By Joanne Liou, associate editor
When investigating well control incidents, the human factor is frequently cited as the root cause. “People do things they shouldn’t because they are either peer pressured or they’re trying to shortcut it,” Mark Denkowski, VP of IADC’s Accreditation and Credentialing Division, said. “It’s a behavioral attitude we need to change from the very first day people come into our industry.”
In a discussion revolving around competency, Dr Brenda Kelly, IADC senior director of program development; Troy “Korn” Kehoe, vice president of Check-6 Training Systems; and Ron Crotzer, managing director of Bladestone, shared thoughts on ensuring workers retain critical well control knowledge and skills. Mr Denkowksi moderated the session at the 2013 IADC Well Control Conference of the Americas last week in Gavleston, Texas.
Industry’s approach to well control is widening, increasingly making it part of the planning stage. “We’ve greatly
expanded our scope in how we view well control training and where it needs to apply,” Dr Kelly stated. Further, more emphasis is being placed on prevention instead of regaining control of the well after an incident has occurred.
This means focusing training on the learner, which is reflected in how training programs are being designed. The revised IADC WellCAP curriculum is an example. “Instead of listing topics that the trainer will deliver, we’re looking at learning objectives. What does the learner need to know, be able to demonstrate and be able to take away from the training?” Dr Kelly explained. Interactive learning is also becoming more prevalent. “If someone sees something, writes it on the board, they may remember 5%. If they read it, they may remember 10%,” she said. “If they have to demonstrate it and then they have to explain the process, the retention level increases as much as 85% just by engaging multiple senses.”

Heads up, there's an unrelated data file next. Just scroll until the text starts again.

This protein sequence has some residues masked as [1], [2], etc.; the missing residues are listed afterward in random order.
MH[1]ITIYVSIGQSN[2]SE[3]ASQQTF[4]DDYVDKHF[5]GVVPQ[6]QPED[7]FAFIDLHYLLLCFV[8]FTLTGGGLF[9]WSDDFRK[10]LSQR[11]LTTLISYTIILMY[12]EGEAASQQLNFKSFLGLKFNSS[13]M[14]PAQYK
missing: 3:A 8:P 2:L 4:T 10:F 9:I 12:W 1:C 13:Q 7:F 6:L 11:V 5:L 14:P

Training should also be adapted to the generation of “digital natives” entering the industry. Mr Kehoe said he see an opportunity in gaming technologies. “Every game you play has the ability to keep score. If we can keep score and target continuous improvement on the scores that we make, we disguise training as fun,” he said.
Further, training can be improved by tracking what students might not be understanding. “If we have 100 well control students come through and 99% of them are missing a certain problem, this type of administration allows us to go, ‘we have a problem in our training,’” Mr Kehoe noted.
Mr Crotzer said he believes that many older, basic safety tools have become paper exercises with limited value, while crews have lost sight of purpose and management assumed everyone knew how to use the tools. “That disconnect is one of the largest obstacles I see in this business. If we don’t communicate clearly to people in the field and train them clearly, then how can we realistically expect them to know what we want them to do?”
He continued to explain five basic principles that could help a well control management system to achieve several important goals: clearly describe how to set up and maintain the rig’s pressure control equipment, how to recognize the signs of a kick and, when a kick is suspected, how to react, communicate and safely shut in the well.
- Define standard operating procedures within boundaries of regulatory bodies, industry standards and operator’s best practices.
- Audit and potentially modify the rigs to comply with standards and procedures.
- Train everyone to recognize a potential kick.
- Train and test crews to safely shut-in a well.
- Perform competency maintenance periodically.
That last principle is critical because, unlike routine drilling operations, you might only see a well control event once or twice a year. Just as continuous practice is inherent to positional competency, the same must be applied to well control, he advised.